Discrepancies in state-based home loan choices revealed
FOLLOWING the recent decision made by some lenders to lower their fixed rate home loans, it comes as no surprise that Mortgage Choice's monthly loan product preference data shows a marked increase in February for the more conservative loan type.
Fixed rate loan demand rose in February by 2.06 percentage points to reach 18.41 per cent of all new loan approvals.
However, interestingly, the demand for fixed rates varied considerably from state to state, with almost 12 percentage points separating the highest and lowest levels of demand.
Mortgage Choice spokesperson, Belinda Williamson said, "During the month of February, fixed rate loans were most popular in Queensland, where demand reached 23.05% of all new loan approvals".
"Following the spate of natural disasters the sunshine state has endured over the past few years, in comparison to other states it isn't surprising to see more borrowers in Queensland choose the peace of mind offered by fixed rate loans.
"At the other end of the spectrum, Victorians were the least likely to take out a fixed rate loan in February.
In fact, only 11.08% of the state's loan approvals were for fixed rates, compared to the national average of 18.41%.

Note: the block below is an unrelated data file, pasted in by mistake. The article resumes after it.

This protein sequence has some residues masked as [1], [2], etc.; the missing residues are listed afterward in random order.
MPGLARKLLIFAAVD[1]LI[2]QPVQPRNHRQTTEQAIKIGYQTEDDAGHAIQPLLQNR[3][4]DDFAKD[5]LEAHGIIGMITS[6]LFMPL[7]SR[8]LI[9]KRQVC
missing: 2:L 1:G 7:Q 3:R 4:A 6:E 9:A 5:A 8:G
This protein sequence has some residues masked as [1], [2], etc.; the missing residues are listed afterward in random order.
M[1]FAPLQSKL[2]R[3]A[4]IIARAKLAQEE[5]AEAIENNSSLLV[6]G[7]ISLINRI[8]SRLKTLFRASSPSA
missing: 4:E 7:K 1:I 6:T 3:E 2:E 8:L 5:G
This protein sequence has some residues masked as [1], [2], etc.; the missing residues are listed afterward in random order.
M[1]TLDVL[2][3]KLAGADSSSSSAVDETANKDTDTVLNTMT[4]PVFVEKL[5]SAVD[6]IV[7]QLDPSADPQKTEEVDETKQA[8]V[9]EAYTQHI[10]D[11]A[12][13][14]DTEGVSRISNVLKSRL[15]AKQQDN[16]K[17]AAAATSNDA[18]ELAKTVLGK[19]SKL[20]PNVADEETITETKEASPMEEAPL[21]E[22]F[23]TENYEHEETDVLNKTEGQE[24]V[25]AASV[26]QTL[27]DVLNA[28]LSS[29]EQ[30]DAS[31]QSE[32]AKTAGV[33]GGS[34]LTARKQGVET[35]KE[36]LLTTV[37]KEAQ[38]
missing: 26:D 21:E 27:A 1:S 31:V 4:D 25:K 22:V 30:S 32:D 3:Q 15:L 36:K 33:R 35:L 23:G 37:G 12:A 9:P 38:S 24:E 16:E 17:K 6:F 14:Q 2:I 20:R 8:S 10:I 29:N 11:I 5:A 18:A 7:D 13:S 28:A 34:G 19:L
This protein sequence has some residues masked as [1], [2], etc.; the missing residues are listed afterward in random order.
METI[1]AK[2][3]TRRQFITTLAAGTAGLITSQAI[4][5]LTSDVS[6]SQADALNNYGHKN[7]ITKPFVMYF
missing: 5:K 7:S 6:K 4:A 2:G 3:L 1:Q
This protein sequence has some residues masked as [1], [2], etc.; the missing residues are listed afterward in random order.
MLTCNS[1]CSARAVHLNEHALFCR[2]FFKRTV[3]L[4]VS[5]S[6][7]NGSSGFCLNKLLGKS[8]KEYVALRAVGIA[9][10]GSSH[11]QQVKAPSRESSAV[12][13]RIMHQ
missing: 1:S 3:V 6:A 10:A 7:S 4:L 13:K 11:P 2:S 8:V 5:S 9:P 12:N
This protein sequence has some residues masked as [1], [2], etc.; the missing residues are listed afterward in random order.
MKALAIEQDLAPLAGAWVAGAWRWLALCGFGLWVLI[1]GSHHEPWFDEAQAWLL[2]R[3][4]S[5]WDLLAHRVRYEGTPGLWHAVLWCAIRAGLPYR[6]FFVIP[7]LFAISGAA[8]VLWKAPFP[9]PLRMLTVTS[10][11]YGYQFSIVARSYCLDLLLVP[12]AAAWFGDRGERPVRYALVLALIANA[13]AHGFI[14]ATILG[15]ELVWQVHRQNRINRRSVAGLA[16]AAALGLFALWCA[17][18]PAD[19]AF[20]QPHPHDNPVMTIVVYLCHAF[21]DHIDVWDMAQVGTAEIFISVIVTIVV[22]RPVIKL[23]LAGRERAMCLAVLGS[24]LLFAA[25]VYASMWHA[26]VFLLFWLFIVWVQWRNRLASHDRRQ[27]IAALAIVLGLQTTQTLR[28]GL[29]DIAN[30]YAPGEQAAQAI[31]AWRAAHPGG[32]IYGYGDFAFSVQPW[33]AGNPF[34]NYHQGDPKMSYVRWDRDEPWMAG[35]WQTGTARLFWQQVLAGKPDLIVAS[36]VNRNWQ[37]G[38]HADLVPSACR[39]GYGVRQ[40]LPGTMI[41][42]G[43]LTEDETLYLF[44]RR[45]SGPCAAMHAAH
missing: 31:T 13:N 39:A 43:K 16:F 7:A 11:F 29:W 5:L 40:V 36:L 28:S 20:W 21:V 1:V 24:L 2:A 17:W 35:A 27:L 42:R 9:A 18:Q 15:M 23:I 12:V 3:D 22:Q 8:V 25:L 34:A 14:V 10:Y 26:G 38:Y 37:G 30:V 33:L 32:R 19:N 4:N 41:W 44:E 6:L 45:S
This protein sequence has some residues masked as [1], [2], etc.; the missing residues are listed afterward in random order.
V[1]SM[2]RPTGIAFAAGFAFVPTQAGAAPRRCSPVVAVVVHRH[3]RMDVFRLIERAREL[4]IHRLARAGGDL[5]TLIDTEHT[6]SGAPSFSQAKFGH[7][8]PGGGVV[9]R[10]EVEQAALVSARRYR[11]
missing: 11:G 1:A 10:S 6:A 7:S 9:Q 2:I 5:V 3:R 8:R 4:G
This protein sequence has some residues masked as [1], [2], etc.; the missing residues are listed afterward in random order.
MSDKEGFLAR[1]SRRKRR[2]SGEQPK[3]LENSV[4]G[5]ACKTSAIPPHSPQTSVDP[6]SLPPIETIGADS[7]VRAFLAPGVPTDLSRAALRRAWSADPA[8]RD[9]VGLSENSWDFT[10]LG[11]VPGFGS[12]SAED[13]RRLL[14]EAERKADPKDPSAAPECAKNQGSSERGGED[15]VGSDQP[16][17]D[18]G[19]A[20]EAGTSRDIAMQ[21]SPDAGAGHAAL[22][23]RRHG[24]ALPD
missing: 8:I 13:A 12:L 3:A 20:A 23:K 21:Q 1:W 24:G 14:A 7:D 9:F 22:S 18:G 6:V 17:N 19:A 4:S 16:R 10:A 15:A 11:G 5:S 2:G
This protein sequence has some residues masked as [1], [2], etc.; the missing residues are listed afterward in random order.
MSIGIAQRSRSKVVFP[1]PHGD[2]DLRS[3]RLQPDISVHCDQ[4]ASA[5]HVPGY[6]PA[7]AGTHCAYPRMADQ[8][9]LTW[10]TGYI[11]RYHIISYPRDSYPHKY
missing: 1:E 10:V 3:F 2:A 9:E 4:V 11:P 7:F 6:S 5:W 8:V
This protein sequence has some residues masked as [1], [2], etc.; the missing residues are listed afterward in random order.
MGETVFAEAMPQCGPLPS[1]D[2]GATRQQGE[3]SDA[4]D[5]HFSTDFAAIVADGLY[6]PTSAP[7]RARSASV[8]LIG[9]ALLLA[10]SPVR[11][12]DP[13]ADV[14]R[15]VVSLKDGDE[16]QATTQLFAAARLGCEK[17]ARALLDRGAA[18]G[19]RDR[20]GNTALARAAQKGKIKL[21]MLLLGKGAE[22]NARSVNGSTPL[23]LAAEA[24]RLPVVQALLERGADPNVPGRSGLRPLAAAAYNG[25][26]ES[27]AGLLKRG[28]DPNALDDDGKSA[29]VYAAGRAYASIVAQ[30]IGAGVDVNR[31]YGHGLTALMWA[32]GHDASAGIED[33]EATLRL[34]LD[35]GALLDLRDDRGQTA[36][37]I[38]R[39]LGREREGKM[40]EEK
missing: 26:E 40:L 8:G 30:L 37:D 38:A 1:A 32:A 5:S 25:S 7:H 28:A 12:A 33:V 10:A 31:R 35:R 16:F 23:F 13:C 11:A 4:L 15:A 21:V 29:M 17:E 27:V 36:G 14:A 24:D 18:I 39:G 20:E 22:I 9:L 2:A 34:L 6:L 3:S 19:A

"This may suggest that Victorians are the least conservative state and are tipping further variable rate cuts to come."
Ms Williamson went on to explain that fixed rates are not the only loan type where the states showed varying degrees of demand.
"Ongoing discount variable rate loans were the loan of choice across all states.
"Victoria led the charge, at 44.34% of new loan approvals, followed closely by New South Wales at 43.61% and Western Australia at 43.48%.
"However, there was a considerable gap to the next states in line, Queensland, at 39.17% of new loan approvals and South Australia at 38.06%.
"South Australian borrowers were in front of the other states when it came to their preference for basic variable loans, at 25.50% of new loan approvals.
"This state's demand for the 'no frills' loan, which tends to have a lower interest rate and fees, says a lot about the conservative nature of South Australians.
"Residents within the resource states of Western Australia and Queensland were the biggest consumers of standard variable loans, at 21.30% and 18.15%, respectively.
"These loans offer more features and flexibility than the basic loans and often have an interest rate discount attached to them.
"The higher demand for standard variable rates in these two states indicates residents are happy to make slightly higher repayments in return for all the 'bells and whistles'.
"Line of credit loans, which are popular with experienced borrowers who want to utilise the equity they've built in a property, were most common in New South Wales at 4.14% of all new loan approvals.
The remaining states showed little interest with demand for line of credit loans ranging from 3.82% to 0.85%.
"Surprisingly, Western Australians were the only real takers of introductory rate loans, at 4.90% of new loans. This compared to an average across the remaining states of 1.80%."